The excitement has been underpinned by regulators and established financial firms trying to make cryptocurrencies more secure and accessible. The Office of the Comptroller of the Currency, an American regulator, said this summer that banks are allowed to hold cryptocurrencies for customers. And PayPal announced in October that it would follow up on its rival Square and allow people to buy and hold Bitcoin and some other cryptocurrencies.
"Our move was the result of conversations with government officials and the dramatic shift in digital payments as a result of the pandemic," said Dan Schulman, managing director of PayPal, in an interview. More than a million people – three to four times what the company expected – joined a waiting list to use cryptocurrencies before the feature launched, he said.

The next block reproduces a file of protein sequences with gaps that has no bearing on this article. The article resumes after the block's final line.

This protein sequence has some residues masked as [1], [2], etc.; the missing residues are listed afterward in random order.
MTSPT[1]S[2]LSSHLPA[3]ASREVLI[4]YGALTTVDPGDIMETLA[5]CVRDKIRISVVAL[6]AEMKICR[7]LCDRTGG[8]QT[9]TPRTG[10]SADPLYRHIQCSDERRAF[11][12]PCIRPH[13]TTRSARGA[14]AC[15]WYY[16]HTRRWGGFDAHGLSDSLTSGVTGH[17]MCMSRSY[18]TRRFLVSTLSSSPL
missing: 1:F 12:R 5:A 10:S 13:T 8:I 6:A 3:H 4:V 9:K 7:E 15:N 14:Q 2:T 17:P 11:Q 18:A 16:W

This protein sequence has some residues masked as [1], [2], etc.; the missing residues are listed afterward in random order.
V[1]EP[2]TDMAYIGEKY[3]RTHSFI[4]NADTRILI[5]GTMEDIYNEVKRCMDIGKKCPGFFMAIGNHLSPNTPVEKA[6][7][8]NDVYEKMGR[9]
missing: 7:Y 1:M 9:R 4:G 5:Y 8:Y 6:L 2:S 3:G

Bitcoin's surge is part of a broader glut of cryptocurrencies and stock markets braving the darkness of a pandemic-triggered recession. The Dow, S&P 500 and Nasdaq all hit record highs last month. Wall Street was supported by the presidential election and news of possible coronavirus vaccines.
Bitcoin is a digital currency with software and rules released in early 2009 by a shady creator under the pseudonym Satoshi Nakamoto. The computer code stated that the total supply of bitcoin would be limited. Only 21 million tokens are ever created, which are distributed in small blocks every day. This is distributed to some of the computers that manage the currency's online infrastructure through a process called mining.